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Turns even the largest data into images, accurately.

Datashader is a graphics pipeline system for creating meaningful representations of large datasets quickly and flexibly. Datashader breaks the creation of images into a series of explicit steps that allow computations to be done on intermediate representations. This approach allows accurate and effective visualizations to be produced automatically without trial-and-error parameter tuning, and also makes it simple for data scientists to focus on particular data and relationships of interest in a principled way.

The computation-intensive steps in this process are written in Python but transparently compiled to machine code using Numba and flexibly distributed across cores and processors using Dask , providing a highly optimized rendering pipeline that makes it practical to work with extremely large datasets even on standard hardware.

To make it concrete, here’s an example of what datashader code looks like:

>>> import datashader as ds
>>> import datashader.transfer_functions as tf
>>> import pandas as pd
>>> df = pd.read_csv('user_data.csv')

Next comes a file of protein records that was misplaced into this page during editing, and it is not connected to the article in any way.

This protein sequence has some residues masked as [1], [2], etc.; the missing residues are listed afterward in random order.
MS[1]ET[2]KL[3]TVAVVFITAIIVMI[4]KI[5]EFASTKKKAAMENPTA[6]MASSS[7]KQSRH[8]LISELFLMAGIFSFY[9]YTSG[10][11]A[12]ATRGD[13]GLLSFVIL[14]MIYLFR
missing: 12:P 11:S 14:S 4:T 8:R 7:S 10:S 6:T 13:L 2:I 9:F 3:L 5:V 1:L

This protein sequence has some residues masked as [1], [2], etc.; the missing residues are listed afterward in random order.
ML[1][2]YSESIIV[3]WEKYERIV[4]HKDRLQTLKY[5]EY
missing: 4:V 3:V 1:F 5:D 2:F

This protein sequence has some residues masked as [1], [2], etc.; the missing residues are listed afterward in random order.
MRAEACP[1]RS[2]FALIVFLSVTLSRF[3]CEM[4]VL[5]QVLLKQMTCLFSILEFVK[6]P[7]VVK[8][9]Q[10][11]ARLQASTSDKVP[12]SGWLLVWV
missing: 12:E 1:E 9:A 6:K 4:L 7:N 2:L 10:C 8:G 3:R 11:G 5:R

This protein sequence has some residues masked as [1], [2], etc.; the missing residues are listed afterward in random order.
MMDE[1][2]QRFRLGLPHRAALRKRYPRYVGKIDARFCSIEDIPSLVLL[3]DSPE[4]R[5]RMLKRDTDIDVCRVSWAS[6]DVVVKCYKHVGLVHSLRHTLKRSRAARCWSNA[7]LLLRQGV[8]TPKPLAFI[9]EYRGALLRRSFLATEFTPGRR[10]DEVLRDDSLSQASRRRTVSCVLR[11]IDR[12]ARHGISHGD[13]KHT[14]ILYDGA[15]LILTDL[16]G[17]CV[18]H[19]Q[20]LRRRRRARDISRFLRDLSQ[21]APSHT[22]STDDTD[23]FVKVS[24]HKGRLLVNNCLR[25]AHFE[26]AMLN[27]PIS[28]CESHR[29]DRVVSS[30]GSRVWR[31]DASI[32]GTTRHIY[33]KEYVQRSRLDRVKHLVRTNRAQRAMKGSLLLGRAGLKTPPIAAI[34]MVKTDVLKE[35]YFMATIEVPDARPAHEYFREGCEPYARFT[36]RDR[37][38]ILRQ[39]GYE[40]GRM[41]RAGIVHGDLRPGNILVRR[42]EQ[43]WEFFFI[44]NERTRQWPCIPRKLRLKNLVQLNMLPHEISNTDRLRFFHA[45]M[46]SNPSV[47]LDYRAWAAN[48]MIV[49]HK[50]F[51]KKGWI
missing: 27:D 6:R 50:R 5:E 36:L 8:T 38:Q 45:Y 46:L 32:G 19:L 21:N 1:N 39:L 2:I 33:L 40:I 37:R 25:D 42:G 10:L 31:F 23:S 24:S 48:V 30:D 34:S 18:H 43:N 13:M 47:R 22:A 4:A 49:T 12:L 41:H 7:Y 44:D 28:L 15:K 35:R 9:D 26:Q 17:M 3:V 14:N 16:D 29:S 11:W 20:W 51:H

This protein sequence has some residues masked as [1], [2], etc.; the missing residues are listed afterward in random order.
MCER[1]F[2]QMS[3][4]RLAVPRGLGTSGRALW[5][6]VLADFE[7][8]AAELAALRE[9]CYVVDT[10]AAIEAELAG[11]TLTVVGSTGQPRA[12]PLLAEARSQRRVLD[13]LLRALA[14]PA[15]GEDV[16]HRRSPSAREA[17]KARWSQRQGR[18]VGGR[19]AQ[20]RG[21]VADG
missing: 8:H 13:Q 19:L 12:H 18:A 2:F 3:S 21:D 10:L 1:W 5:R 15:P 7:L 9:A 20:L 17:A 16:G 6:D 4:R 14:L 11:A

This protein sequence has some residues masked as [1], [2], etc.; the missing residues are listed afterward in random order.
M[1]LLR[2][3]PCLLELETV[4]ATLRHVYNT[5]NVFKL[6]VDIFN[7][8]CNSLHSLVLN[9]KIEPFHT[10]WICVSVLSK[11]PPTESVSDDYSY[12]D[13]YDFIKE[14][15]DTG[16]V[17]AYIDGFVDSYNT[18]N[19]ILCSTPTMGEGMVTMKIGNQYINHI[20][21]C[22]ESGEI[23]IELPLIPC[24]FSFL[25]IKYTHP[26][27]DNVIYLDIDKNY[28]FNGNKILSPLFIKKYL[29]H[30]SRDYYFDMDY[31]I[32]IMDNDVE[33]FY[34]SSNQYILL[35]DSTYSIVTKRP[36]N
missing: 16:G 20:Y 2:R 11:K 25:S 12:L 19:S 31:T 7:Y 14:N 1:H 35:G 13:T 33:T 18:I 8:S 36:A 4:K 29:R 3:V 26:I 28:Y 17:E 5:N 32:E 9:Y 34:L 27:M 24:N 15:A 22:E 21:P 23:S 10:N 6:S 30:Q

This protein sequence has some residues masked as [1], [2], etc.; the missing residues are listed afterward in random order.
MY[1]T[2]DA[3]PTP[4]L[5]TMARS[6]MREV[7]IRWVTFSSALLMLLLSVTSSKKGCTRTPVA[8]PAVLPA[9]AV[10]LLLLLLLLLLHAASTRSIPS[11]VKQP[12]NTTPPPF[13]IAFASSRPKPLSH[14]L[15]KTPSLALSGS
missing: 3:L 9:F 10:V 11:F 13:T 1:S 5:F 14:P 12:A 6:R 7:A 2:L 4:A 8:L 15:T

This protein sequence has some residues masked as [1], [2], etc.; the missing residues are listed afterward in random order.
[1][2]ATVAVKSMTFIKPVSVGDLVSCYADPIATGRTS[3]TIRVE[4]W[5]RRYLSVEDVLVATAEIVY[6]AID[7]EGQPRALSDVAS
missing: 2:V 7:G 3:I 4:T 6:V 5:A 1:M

>>> cvs = ds.Canvas(plot_width=400, plot_height=400)
>>> agg = cvs.points(df, 'x_col', 'y_col', ds.mean('z_col'))
>>> img = tf.shade(agg, cmap=['lightblue', 'darkblue'], how='log')

This code reads a data file into a Pandas dataframe df , and then projects the fields x_col and y_col onto the x and y dimensions of 400x400 grid, aggregating it by the mean value of the z_col of each datapoint. The results are rendered into an image where the minimum count will be plotted in lightblue , the maximum in darkblue , and ranging logarithmically in between.

And here are some sample outputs for 300 million points of data (one per person in the USA) from the 2010 census, each constructed using code like the above:

assets/images/usa_census.jpg assets/images/nyc_races.jpg

Installation

Please follow the instructions on the Github repo if you want to reproduce the specific examples on this website, or the ones at PyViz.org if you want to try out Datashader together with related plotting tools.

Other resources

You can watch a short talk about datashader on YouTube: Datashader: Revealing the Structure of Genuinely Big Data . The video Visualizing Billions of Points of Data (and its slides ) from a February 2016 one-hour talk first introducing Datashader are also available, but do not cover more recent extensions to the library.

Some of the original ideas for datashader were developed under the name Abstract Rendering, which is described in a 2014 SPIE VDA paper .

The source code for datashader is maintained at our Github site, and is documented using the API link on this page.

We recommend the Getting Started Guide to learn the basic concepts and start using Datashader as quickly as possible.

The User Guide covers specific topics in more detail.

The API is the definitive guide to each part of Datashader, but the same information is available more conveniently via the help() command as needed when using each component.

Please feel free to report issues or contribute code. You are also welcome to chat with the developers on gitter.